1% property tax cap doing what voters wanted
By Tim Eyman, Everett Herald, Sunday, April 16th, 2017, http://www.heraldnet.com/opinion/eyman-1-property-tax-cap-doing-what-voters-wanted/
Property taxes don’t increase as fast as they used to.
Most people think that’s a good thing. But a lot of powerful governments, lobbyists, and special interest groups think it’s bad. So they’re in Olympia right now trying to convince the Legislature to make it easier for state and local governments to jack up property taxes without a vote of the people.
Some background: in the 1990’s, the law allowed each government to increase regular property tax levies 6% per year. So state government got 6% increases, counties 6%, cities 6%, ports 6%, fire/library/cemetery/park/mosquito districts 6% each. With property taxes skyrocketing, we believed that voters wanted more control of over property tax increases.
So we sponsored Initiative 747 in 2001 which limited each government’s regular property tax levy to 1% per year and required voter approval for anything higher. And even though we were radically outspent by a well-organized opposition, voters in 37 of 39 counties, including Snohomish, approved the initiative with a whopping 58% yes vote. It was a huge victory for taxpayers.
Six years later, in a completely goofy 5-4 ruling, the state supreme court said voters were “misled” into voting for the initiative’s property tax limit and struck it down.
Governor Chris Gregoire quickly called a special session to reinstate the 1% limit. Speaker Frank Chopp from Seattle said he would “proudly support” reinstating the cap. Very liberal legislator Brendan Williams from Olympia said: “We have a compact with voters. When voters legislate, we need to respect their work too.”
Governor Gregoire said, “I think the voters said very clearly what they wanted. My motivation is what the voters had to say. And the voters said they’re fearful about whether they’re going to be able to keep their homes. I think it is exactly what the voters want to have done.” Think about that: she heard from voters fearful of losing their homes before the Great Recession – no doubt those fears are even greater today.
In December of 2007, 91% of House members and 81% of state senators voted yes. And our Democrat Governor signed it into law.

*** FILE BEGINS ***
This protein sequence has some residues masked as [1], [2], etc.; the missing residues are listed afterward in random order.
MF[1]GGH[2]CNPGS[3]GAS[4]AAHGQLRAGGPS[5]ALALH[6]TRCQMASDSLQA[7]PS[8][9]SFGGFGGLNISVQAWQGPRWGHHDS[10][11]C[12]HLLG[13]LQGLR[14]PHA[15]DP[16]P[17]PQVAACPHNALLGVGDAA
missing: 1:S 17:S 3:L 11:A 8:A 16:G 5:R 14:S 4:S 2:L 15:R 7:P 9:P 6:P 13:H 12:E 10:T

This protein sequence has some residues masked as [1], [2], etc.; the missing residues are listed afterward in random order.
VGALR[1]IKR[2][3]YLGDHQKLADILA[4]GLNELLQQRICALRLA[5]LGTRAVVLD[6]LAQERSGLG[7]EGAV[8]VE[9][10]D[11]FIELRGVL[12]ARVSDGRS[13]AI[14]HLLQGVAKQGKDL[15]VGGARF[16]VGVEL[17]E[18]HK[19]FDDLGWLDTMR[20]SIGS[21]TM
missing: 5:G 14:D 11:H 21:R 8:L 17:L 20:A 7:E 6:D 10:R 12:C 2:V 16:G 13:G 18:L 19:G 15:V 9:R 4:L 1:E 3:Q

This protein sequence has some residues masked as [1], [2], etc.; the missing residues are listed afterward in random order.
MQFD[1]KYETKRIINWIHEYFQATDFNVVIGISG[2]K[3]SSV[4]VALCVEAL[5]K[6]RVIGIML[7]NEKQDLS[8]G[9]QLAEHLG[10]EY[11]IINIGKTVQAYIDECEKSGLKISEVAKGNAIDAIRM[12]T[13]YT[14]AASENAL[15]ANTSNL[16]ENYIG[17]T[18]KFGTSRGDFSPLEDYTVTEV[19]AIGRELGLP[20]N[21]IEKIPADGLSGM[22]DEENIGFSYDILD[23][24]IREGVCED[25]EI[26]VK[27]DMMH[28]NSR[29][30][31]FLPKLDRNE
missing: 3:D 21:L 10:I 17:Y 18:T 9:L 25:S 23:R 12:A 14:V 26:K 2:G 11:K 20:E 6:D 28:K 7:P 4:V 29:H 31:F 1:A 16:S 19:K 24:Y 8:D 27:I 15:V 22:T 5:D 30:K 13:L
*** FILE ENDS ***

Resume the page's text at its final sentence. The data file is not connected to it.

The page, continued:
So there’s been an overwhelming vote of the people and an even broader legislative vote to make the current property tax limit the law. I highlight this history so that readers can evaluate how we got here (The Herald’s April 9 editorial, “1 percent property tax cap is starving counties,” was riddled with errors and omissions).
In my view, there are numerous reasons the legislature should not betray taxpayers by taking away this proven protection.
First off, all the arguments being made against it now were made during the 2001 campaign and voters rejected those arguments and overwhelmingly approved the initiative. And these same arguments were made again during the 2007 special session and the Democrat-controlled House, Senate, and Governor rejected them and reinstated it by an even wider margin.
It’s important to know that governments get property taxes from multiple sources. Every year, they get property tax revenue from the 1%, new construction, improvements, annexations, banked capacity, real estate excise taxes, valuation jumps, and voter-approved levies. When added together, property taxes to government consistently rise faster than inflation.
But even that isn’t the whole story. Governments get revenue not just from property taxes, but from many other taxes and fees as well. For example, overall revenue for King County’s general fund grew 8% this year even with the 1% limit in place. The fact is governments are taking away plenty of money from the taxpayers. And if any of them want more, all they have to do is ask the voters permission.
House Bill 1764 would get rid of that voter approval requirement, allowing governments to unilaterally increase levies up to 5% per year. So instead of voters deciding, it’ll be up to politicians. Voters don’t want that. Even Republicans John Koster and Terry Nealey, who originally co-sponsored HB 1764, don’t support the bill anymore – only Democrats support it now.
If powerful governments and special interest groups are successful this year and take away the current property tax limit, it’ll be bad for taxpayers. But I believe it’ll be even worse for governments. Why? Because the current limit is a gift compared to what the taxpayers really want: across-the-board property tax reductions. Property taxes continue to be a huge burden for struggling working families. Take away the current limit and property taxes will skyrocket like they used to. And if that happens, governments will inevitably face a tax revolt and a rebellious electorate who will enthusiastically embrace a California style Prop 13 initiative that cuts-and-caps property taxes. Governments should consider themselves lucky that the current limit is in place.
I’m tired, and voters are tired, of governments’ incessant whining about this proven, effective, flexible property tax limit. It has protected taxpayers for 16 years and enjoys broad public support. Legislators in Olympia should not take it away.
Tim Eyman co-sponsored Initiative 747. He can be reached at 425-493-9127, email@example.com, www.VotersWantMoreChoices.com
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